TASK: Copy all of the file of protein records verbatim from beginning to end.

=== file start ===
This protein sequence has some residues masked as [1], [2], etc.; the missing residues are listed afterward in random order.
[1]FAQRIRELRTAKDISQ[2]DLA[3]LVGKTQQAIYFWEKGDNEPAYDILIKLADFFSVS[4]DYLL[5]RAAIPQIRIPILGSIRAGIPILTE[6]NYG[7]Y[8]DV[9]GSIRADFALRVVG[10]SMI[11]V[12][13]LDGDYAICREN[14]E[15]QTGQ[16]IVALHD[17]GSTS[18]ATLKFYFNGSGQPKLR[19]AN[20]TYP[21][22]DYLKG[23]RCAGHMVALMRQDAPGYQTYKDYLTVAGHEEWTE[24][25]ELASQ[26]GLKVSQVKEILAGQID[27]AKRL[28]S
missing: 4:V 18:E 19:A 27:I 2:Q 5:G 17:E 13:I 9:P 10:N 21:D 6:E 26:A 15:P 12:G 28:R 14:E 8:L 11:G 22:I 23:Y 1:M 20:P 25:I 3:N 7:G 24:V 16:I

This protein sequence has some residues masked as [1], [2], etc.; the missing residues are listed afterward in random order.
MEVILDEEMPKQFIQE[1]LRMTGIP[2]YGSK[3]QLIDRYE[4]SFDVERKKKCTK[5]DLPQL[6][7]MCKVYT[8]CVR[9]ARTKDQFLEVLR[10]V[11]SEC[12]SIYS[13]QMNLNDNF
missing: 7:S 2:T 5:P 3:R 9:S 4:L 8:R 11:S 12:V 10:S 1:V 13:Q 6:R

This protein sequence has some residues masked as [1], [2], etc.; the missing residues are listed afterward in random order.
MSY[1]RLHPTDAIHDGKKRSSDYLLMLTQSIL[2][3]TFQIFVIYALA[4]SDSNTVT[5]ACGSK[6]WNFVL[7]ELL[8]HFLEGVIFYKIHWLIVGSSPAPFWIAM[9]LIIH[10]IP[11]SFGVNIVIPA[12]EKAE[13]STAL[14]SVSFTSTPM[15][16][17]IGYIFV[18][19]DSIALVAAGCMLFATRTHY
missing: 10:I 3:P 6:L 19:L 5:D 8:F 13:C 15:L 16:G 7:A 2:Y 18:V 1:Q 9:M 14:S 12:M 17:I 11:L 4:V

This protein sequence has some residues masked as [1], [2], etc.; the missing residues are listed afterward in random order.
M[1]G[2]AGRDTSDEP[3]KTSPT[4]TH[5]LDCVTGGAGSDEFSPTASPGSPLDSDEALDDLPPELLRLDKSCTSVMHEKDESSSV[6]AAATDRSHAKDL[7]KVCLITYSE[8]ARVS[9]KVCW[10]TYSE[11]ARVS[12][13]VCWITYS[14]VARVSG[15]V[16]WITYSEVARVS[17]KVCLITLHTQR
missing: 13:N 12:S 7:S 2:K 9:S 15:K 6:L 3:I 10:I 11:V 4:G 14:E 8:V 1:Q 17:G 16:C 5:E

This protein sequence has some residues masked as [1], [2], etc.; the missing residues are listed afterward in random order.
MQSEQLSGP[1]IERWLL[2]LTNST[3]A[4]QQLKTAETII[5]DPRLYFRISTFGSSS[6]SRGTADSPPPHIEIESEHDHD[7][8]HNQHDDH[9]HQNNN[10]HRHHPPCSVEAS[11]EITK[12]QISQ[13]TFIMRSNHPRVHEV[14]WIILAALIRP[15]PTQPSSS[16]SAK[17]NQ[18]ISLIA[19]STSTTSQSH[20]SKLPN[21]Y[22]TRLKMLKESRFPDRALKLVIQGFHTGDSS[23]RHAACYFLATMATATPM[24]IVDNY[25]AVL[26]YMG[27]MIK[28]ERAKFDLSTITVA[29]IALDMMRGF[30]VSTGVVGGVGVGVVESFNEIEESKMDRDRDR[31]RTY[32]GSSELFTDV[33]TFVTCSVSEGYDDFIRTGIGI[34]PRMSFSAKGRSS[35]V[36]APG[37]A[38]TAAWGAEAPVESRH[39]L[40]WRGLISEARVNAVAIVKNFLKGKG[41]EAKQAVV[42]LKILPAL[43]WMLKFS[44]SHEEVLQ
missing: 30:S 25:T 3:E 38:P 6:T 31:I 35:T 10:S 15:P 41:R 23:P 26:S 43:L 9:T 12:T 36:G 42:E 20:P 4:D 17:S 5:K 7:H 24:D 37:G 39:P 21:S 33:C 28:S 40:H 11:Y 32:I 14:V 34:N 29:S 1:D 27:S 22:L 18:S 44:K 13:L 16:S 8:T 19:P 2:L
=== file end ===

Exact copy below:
This protein sequence has some residues masked as [1], [2], etc.; the missing residues are listed afterward in random order.
[1]FAQRIRELRTAKDISQ[2]DLA[3]LVGKTQQAIYFWEKGDNEPAYDILIKLADFFSVS[4]DYLL[5]RAAIPQIRIPILGSIRAGIPILTE[6]NYG[7]Y[8]DV[9]GSIRADFALRVVG[10]SMI[11]V[12][13]LDGDYAICREN[14]E[15]QTGQ[16]IVALHD[17]GSTS[18]ATLKFYFNGSGQPKLR[19]AN[20]TYP[21][22]DYLKG[23]RCAGHMVALMRQDAPGYQTYKDYLTVAGHEEWTE[24][25]ELASQ[26]GLKVSQVKEILAGQID[27]AKRL[28]S
missing: 4:V 18:E 19:A 27:I 2:Q 5:G 17:E 13:I 9:P 10:N 21:D 6:E 26:A 15:P 12:G 28:R 14:E 8:L 11:G 22:I 23:Y 1:M 20:P 25:I 3:N 7:G 24:V 16:I

This protein sequence has some residues masked as [1], [2], etc.; the missing residues are listed afterward in random order.
MEVILDEEMPKQFIQE[1]LRMTGIP[2]YGSK[3]QLIDRYE[4]SFDVERKKKCTK[5]DLPQL[6][7]MCKVYT[8]CVR[9]ARTKDQFLEVLR[10]V[11]SEC[12]SIYS[13]QMNLNDNF
missing: 7:S 2:T 5:P 3:R 9:S 4:L 8:R 11:S 12:V 10:S 1:V 13:Q 6:R

This protein sequence has some residues masked as [1], [2], etc.; the missing residues are listed afterward in random order.
MSY[1]RLHPTDAIHDGKKRSSDYLLMLTQSIL[2][3]TFQIFVIYALA[4]SDSNTVT[5]ACGSK[6]WNFVL[7]ELL[8]HFLEGVIFYKIHWLIVGSSPAPFWIAM[9]LIIH[10]IP[11]SFGVNIVIPA[12]EKAE[13]STAL[14]SVSFTSTPM[15][16][17]IGYIFV[18][19]DSIALVAAGCMLFATRTHY
missing: 10:I 3:P 6:L 19:L 5:D 8:F 13:C 15:L 16:G 7:A 2:Y 18:V 1:Q 9:M 14:S 12:M 17:I 11:L 4:V

This protein sequence has some residues masked as [1], [2], etc.; the missing residues are listed afterward in random order.
M[1]G[2]AGRDTSDEP[3]KTSPT[4]TH[5]LDCVTGGAGSDEFSPTASPGSPLDSDEALDDLPPELLRLDKSCTSVMHEKDESSSV[6]AAATDRSHAKDL[7]KVCLITYSE[8]ARVS[9]KVCW[10]TYSE[11]ARVS[12][13]VCWITYS[14]VARVSG[15]V[16]WITYSEVARVS[17]KVCLITLHTQR
missing: 13:N 12:S 7:S 2:K 9:S 15:K 6:L 3:I 10:I 11:V 4:G 14:E 8:V 1:Q 17:G 16:C 5:E

This protein sequence has some residues masked as [1], [2], etc.; the missing residues are listed afterward in random order.
MQSEQLSGP[1]IERWLL[2]LTNST[3]A[4]QQLKTAETII[5]DPRLYFRISTFGSSS[6]SRGTADSPPPHIEIESEHDHD[7][8]HNQHDDH[9]HQNNN[10]HRHHPPCSVEAS[11]EITK[12]QISQ[13]TFIMRSNHPRVHEV[14]WIILAALIRP[15]PTQPSSS[16]SAK[17]NQ[18]ISLIA[19]STSTTSQSH[20]SKLPN[21]Y[22]TRLKMLKESRFPDRALKLVIQGFHTGDSS[23]RHAACYFLATMATATPM[24]IVDNY[25]AVL[26]YMG[27]MIK[28]ERAKFDLSTITVA[29]IALDMMRGF[30]VSTGVVGGVGVGVVESFNEIEESKMDRDRDR[31]RTY[32]GSSELFTDV[33]TFVTCSVSEGYDDFIRTGIGI[34]PRMSFSAKGRSS[35]V[36]APG[37]A[38]TAAWGAEAPVESRH[39]L[40]WRGLISEARVNAVAIVKNFLKGKG[41]EAKQAVV[42]LKILPAL[43]WMLKFS[44]SHEEVLQ
missing: 30:S 25:T 3:E 38:P 6:T 31:I 35:T 10:S 15:P 41:R 23:P 26:S 43:L 9:T 12:T 36:G 42:E 20:P 4:D 17:S 5:K 7:H 24:D 37:G 39:P 21:S 33:C 28:S 40:H 11:Y 32:I 14:V 34:N 29:S 1:D 27:S 22:L 18:S 44:K 13:L 16:S 8:T 19:P 2:L